When protests demanding the ouster of President Hosni Mubarak erupted in mid-January, the consensus was that he would be removed from office in a week, suffering a similar fate as former Tunisian President Ben Ali. Yet as the crowds grew and tempers flared, Mubarak remained as the head of state through each stage of this ongoing drama. Now that violence is escalating and the pro-Mubarak camp is taking to the streets, a new dimension is added to this story. And through it all, it looks as if the embattled president might just hold his office until his designated retirement date.
While Egypt's popular uprising started as a case of Tunisian 'flu (an illness that causes violent convulsions against unpopular autocrats), it has evolved into something far more complex, capturing not only the attention of the Arab world but also of the USA, and particularly neighboring Israel. This is not something as simple as a public cry for a new leader - it is a country experiencing change and the various actors in this drama are trying to have a voice in the outcome.
Last year it became evident that President Mubarak, who is 82 and reported to be in failing health, was grooming his son Gamal to ascend to the presidency in 2011 when the current presidential term ends. This did not sit well with the military, which has had one of its people in charge since 1952 (Gamal has no military credentials). The maneuvering required between the higher-ups in the armed forces (a number of whom have political aspirations) and Mubarak's allies has drawn considerable attention and sparked speculation about an Egypt under neither military rule nor emergency law (the latter since 1981). This would indeed be a new Egypt, but one that not everyone would be happy with.
Then there are the Egyptian people themselves. The median person in this 85-million person country is young, underemployed, feeling the pinch of stagnant wages with ever-rising inflation, and has never known an Egypt without Mubarak. The global recession only heightened the economic problems. And, the events in Tunisia brought that person onto the streets of Cairo, demanding whatever change would ease the growing strains of Egyptian life.
This public outcry is not, as one might think, a unified call for new leadership. It is worth noting that not everyone believes that Mubarak is the problem or that an open democracy is the answer. This has played into the president's hand. The march of Mubarak supporters into Liberation Square yesterday demonstrated that plenty of people have benefitted from the president's leadership (usually through public-sector jobs, lucrative contracts and so forth) and want nothing more than for his legacy to continue. Now add to this mix the forces who want to kick pro-USA and pro-Israel factions out of the government, other people who want the military to step down, and those few who want the radical fundamentalist Muslim Brotherhood to shape Egypt into another Iran. This is not a cry for change - this is trying to guide a transformation toward a preferred conclusion.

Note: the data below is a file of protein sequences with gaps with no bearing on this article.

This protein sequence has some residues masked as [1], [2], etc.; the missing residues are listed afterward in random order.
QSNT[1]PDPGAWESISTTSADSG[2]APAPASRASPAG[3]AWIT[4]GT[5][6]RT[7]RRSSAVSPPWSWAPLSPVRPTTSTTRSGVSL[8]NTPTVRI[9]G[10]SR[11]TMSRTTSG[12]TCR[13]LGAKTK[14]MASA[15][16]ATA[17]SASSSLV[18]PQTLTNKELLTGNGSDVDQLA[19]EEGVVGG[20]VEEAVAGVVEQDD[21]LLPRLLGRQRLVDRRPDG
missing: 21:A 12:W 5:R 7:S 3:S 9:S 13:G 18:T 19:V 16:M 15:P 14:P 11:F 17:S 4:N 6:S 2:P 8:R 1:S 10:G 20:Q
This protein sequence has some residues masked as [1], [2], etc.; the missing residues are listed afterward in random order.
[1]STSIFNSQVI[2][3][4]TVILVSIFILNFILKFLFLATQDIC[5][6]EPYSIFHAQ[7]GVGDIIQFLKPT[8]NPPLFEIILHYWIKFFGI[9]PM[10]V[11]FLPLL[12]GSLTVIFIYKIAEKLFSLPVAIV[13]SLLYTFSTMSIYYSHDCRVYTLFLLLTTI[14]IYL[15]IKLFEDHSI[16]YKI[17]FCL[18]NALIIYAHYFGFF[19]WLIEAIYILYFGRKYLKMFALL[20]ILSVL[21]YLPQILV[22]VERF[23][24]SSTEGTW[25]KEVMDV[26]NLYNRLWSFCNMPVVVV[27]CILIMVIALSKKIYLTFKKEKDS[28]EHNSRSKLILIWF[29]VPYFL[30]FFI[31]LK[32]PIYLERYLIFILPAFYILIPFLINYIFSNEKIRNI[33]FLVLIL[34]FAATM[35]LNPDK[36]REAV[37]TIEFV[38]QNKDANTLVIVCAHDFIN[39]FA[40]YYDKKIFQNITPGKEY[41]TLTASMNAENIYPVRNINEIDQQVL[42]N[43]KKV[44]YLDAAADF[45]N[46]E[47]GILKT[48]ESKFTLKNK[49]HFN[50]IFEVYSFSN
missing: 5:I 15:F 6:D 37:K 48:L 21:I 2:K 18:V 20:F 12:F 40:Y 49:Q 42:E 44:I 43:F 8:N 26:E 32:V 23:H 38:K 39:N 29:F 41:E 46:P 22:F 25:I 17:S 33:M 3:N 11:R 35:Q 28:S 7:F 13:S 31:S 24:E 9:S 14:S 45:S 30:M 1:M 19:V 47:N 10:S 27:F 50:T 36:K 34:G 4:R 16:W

Looking back, it appears that Mubarak's plan has been sculpted very carefully over the past few weeks. First, he placed high-ranking military officials in the roles of vice-president and prime minister, apparently to assure them that there would be no dynastic succession and buy some time to prevent other elements from forcibly removing him from office. The military then engaged the protestors in a non-combative way, letting the people know that the armed forces would only maintain order and were not against the demonstrators. With those defenses in place, Mubarak announced he would step down at the end of his term and allow elections, but made no concessions beyond that. This placed divisions between the many protesting factions, giving most of the angry population a reason to declare moral victory. All that were left were the ones adamant about Mubarak's immediate dismissal, and they incited the anger of Mubarak's staunchest supporters.
There are a few points that are far more evident now that Mubarak has played his main cards. First, by comforting his allies and dividing his detractors, he has given himself the best chance of serving out the rest of his term, which is due to end in September. His survival is far from guaranteed, particularly considering his predecessor was killed by members of the military he now trusts, but he has created an environment that can keep him in charge. Second, his survival came at the cost of his son giving up all aspirations to be president. Aside from personal disappointment, this concession felt inevitable, so Mubarak traded it off for optimal value.
However, of greatest concern is that while Mubarak will not be president this time next year, he has all but assured that Egypt's political environment will not have changed much. In all likelihood, the next president will wear a uniform and the same cronyism will guide the economy. The people will have claimed a minor victory in removing Mubarak from office, but their real effort - to have a say in a new Egypt - will largely have been for naught. And unfortunately, without significant change in the way Cairo operates, the endemic corruption and poverty that brought the country to this point will remain, waiting for the next event that sends it onto the streets.